Alma Cottage today located at Mary MacKillop Place, North Sydney where Mary MacKillop passed away.
I consider I have this day assisted at the deathbed of a Saint. [1]
Cardinal Moran 1909

We know that a saint is someone whose life is lived in intimate union with God, and for God, accepting God’s will in all events of life. (One’s life is examined to be considered worthy by the Church to be honoured and imitated). This is what Mary tried to do throughout her 67 years of life, and she also urged her mother Flora to be a saint.[2]  Living holy lives would seem to be in the DNA of the MacKillop family, as their lived history demonstrates.

Her [Mary MacKillop’s] death will bring many blessings, not only on yourselves and your Congregation, but on the whole Australian Church. [3]
Cardinal Moran 1909

What led Cardinal Moran to express these sentiments, voiced in the presence of several Sisters, as he exited Mary’s room in Alma Cottage, North Sydney? Cardinal Moran could recall his own interactions with Mary over many years of strained relationships regarding authority, governance, the Constitutions, Central Government, her deposition from leadership and many other issues. He knew of Mary’s strength of character, acceptance of God’s will and complete selflessness and self-control, almost always uncomplaining, even-tempered and approachable in the work of the Congregation for the poor and marginalised.

The first requirement prior to canonisation concerns the virtues of a person, where human evidence is gathered to show that the candidate lived these virtues to a heroic degree, tested by the pressures of life, and still seen to be genuine. “Endurance has shown them (Mary’s virtues) to be rock solid”.[4]

Many pioneer Sisters who knew Mary from living in community with her, as well as 39 who recorded their memories, declared that, from their observations, Mary’s kindness was the most outstanding quality of her life in dealing with others. She truly lived the Gospel message of love under all circumstances. One Sister stated that “she seemed to have the best interests of her Sisters at heart, never sparing herself in any way”.[5]

Mary’s personal life exhibited her deep groundedness in spirituality. “Her letters, instructions and meditations written for the sisters revealed… the spirit of piety and other virtues… I can testify to her… goodness”, wrote one Sister. [6] “She was a model of regular observance to us all. She so arranged her business that it never interfered with her spiritual duties”, wrote another.[7]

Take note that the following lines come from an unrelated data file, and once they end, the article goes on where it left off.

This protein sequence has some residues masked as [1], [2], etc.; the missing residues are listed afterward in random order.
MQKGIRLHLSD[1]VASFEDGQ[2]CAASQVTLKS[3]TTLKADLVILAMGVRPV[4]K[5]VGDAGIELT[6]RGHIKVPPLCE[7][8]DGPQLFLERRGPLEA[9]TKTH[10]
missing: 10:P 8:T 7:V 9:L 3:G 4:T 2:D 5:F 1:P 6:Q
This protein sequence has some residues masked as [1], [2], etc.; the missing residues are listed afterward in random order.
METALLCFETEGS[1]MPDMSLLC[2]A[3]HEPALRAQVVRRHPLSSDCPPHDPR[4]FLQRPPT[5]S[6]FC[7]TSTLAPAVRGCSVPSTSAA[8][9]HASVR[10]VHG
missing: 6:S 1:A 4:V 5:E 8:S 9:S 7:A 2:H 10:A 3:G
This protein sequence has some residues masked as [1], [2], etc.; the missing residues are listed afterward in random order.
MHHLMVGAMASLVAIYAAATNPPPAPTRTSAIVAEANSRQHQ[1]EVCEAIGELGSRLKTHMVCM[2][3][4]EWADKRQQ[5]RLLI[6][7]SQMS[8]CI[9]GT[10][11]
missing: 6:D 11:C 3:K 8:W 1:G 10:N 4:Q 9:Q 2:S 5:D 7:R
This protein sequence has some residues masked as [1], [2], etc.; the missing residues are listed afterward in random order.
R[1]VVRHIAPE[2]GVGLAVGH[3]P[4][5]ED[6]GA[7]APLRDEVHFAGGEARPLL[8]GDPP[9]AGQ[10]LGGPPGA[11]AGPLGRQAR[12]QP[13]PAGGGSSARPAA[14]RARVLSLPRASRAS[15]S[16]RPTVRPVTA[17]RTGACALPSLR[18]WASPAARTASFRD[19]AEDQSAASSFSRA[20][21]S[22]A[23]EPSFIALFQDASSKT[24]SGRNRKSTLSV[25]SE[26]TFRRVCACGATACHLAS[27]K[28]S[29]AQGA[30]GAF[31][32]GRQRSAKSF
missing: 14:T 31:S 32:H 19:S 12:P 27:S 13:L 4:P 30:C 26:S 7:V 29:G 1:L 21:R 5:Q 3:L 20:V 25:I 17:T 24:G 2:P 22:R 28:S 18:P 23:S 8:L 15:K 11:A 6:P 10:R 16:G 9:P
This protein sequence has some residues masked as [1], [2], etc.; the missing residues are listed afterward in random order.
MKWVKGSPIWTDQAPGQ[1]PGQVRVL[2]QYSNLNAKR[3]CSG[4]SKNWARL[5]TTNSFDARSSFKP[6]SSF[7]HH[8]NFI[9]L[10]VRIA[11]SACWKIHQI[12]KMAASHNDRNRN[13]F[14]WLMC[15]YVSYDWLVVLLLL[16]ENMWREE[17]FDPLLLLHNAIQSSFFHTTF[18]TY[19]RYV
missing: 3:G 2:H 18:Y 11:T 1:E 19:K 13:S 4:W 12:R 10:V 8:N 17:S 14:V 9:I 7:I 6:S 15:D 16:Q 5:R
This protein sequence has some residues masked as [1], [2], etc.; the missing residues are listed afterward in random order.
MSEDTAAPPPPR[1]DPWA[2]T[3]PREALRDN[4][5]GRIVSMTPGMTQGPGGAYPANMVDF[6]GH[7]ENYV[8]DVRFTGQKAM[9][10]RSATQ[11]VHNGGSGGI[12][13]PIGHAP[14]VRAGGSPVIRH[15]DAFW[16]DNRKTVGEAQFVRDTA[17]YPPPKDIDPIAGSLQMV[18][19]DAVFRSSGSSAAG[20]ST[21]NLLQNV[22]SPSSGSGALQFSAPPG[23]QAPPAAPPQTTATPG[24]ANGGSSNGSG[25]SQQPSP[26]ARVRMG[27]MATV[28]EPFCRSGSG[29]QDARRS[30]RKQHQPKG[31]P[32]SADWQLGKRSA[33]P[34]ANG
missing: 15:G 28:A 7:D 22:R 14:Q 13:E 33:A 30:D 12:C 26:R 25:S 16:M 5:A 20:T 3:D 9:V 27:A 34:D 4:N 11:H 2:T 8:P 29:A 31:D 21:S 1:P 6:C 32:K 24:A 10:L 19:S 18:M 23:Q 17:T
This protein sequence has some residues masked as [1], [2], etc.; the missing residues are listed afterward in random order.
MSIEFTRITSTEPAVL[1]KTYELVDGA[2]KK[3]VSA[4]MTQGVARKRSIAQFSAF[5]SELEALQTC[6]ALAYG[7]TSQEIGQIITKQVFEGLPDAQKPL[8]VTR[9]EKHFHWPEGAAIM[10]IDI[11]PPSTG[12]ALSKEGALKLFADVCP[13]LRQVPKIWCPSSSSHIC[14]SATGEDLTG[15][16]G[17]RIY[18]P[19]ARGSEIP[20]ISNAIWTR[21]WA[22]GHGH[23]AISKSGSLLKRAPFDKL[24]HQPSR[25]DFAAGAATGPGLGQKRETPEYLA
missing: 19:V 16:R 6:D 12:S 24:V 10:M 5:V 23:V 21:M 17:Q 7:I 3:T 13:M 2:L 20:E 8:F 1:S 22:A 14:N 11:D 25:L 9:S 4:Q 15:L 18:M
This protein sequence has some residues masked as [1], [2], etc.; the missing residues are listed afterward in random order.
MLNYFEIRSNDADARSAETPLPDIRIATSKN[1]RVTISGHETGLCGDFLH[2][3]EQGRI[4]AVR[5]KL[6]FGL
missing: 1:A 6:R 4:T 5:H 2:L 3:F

Mary gained strength to live heroically from her deep intimacy with Jesus. She wrote: “When storms rage… I quietly creep into Its abyss (Sacred Heart) and securely sheltered there my soul is in peace…”[8]  She accepted all as coming from the loving hand of God, living constantly in His presence and depending on His generous Providence. After the horror of her invalid excommunication, she could write: “… I felt nearer to God than I have ever felt before… the calm, beautiful presence of God I shall never forget.”[9]  Only one who has experienced such intimacy could describe it thus! “Mary’s faith and mysticism were well balanced between compliance with Church authorities and self-determination”, wrote Professor T Lovat.[10]

Throughout her life and particularly when she encountered so much opposition regarding Central Government, in many dioceses, Mary steadfastly maintained serenity in her quest to provide education to outback children. She would never tolerate a negative word being said against any priest or bishop whom she revered as the anointed of God and urged her Sisters to put kind constructions on their behaviour or remain silent.

Mary’s example of tenacity, courage, forgiveness, kindness and deep prayerfulness are values that should inspire us today to keep our focus on Jesus as we live within the confines of our Church with today’s many issues.

From Rome, Mary urged the Sisters “to preserve the spirit of unity, love and charity amongst us. Let it be the individual call of each one… to see to the cultivation first in your own heart, and then by your example…” [11] Mary’s life draws from Jesus, the source of grace, and calls us to live our lives intimately with God for the enrichment of others.

Our everyday life, especially as we age, can be modelled on the patient endurance in love of our world’s Saint, Mary of the Cross, who prayed in her last letter: “That God may ever bless you and make you more and more God’s own is the fervent wish of your fond mother in JMJ [Jesus, Mary and Joseph].”[12]

May we strive ever more intently to live into Mary’s prayer, and “let us refuse nothing to God’s love!”[13]

Connie Cummings rsj


[1] An Extraordinary Australian, Mary MacKillop, Paul Gardiner SJ, EJ Dwyer, Pg 479
[2] Mary MacKillop and Flora, edited by Sheila McCreanor, Sisters of St Joseph. Pg 49
[3] An Extraordinary Australian Mary MacKillop, Paul Gardiner SJ, EJ Dwyer, Pg 479
[4] The Virtues of St Mary of the Cross…’ Paul Gardiner SJ, St Paul Publications, Strathfield, Pg 7
[5] Memories of Mary, SSJ, John Garratt Publishing, 2010, Pg 59
[6] ibid. Pg 60
[7] ibid. Pg 63
[8] Circulars to the sisters, re the Sacred Heart, SSJ, 1976, Pg 247
[9] An Extraordinary Australian, Mary MacKillop, Paul Gardiner SJ, EJ Dwyer, Pg 105
[10] Mary MacKillop Inspiration for Today, Edited by Pauline Wicks, Sisters of St Joseph, Pg 102
[11] From Monastero della Compassione Rome, 16 May 1873
[12] Circular to the sisters, 19 March 1909
[13] Circular to the sisters, 18 Septetmber 1906